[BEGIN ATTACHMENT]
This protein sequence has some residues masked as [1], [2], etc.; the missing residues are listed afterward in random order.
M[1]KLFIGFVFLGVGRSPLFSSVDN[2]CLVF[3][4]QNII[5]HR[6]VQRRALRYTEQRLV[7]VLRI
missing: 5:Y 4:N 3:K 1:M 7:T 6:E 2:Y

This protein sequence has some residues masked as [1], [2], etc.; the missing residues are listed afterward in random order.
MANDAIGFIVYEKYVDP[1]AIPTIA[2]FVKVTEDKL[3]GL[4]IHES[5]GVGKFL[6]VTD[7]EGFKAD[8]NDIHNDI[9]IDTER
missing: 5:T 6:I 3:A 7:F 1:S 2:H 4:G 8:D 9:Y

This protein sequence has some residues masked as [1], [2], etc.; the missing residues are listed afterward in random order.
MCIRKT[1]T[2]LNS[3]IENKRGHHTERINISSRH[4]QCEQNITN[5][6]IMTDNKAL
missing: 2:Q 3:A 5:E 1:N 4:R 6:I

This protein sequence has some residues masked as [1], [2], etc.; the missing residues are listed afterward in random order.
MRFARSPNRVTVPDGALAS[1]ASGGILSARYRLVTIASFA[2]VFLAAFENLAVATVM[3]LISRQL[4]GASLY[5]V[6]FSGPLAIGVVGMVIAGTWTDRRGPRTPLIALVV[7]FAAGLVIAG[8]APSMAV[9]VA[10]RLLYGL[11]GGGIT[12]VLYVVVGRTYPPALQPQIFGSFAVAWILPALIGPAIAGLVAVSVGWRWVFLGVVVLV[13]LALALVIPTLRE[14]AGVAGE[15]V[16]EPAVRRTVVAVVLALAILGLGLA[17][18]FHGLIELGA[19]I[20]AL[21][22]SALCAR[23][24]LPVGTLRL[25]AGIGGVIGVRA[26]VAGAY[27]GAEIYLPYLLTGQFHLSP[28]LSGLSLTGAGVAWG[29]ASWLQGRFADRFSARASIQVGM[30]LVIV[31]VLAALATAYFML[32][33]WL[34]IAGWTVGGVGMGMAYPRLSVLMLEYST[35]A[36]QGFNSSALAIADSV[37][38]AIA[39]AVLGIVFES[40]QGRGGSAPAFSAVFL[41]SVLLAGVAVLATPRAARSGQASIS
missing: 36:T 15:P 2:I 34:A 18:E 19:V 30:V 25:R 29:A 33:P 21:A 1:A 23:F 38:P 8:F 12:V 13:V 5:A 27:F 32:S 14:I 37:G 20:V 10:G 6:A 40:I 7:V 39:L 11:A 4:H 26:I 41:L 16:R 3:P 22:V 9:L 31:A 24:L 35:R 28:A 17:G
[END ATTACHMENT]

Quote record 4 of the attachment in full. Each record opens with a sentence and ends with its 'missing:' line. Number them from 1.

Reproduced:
This protein sequence has some residues masked as [1], [2], etc.; the missing residues are listed afterward in random order.
MRFARSPNRVTVPDGALAS[1]ASGGILSARYRLVTIASFA[2]VFLAAFENLAVATVM[3]LISRQL[4]GASLY[5]V[6]FSGPLAIGVVGMVIAGTWTDRRGPRTPLIALVV[7]FAAGLVIAG[8]APSMAV[9]VA[10]RLLYGL[11]GGGIT[12]VLYVVVGRTYPPALQPQIFGSFAVAWILPALIGPAIAGLVAVSVGWRWVFLGVVVLV[13]LALALVIPTLRE[14]AGVAGE[15]V[16]EPAVRRTVVAVVLALAILGLGLA[17][18]FHGLIELGA[19]I[20]AL[21][22]SALCAR[23][24]LPVGTLRL[25]AGIGGVIGVRA[26]VAGAY[27]GAEIYLPYLLTGQFHLSP[28]LSGLSLTGAGVAWG[29]ASWLQGRFADRFSARASIQVGM[30]LVIV[31]VLAALATAYFML[32][33]WL[34]IAGWTVGGVGMGMAYPRLSVLMLEYST[35]A[36]QGFNSSALAIADSV[37][38]AIA[39]AVLGIVFES[40]QGRGGSAPAFSAVFL[41]SVLLAGVAVLATPRAARSGQASIS
missing: 36:T 15:P 2:I 34:A 18:E 19:V 30:V 25:R 29:A 33:P 21:A 1:A 23:F 38:P 8:F 12:V 13:V 5:A 27:F 32:S 14:I 37:G 20:V 10:G 6:A 40:I 7:V 39:L 11:A 4:H 26:I 41:L 16:R 3:P 22:V 9:L 31:A 24:L 35:R 28:A 17:G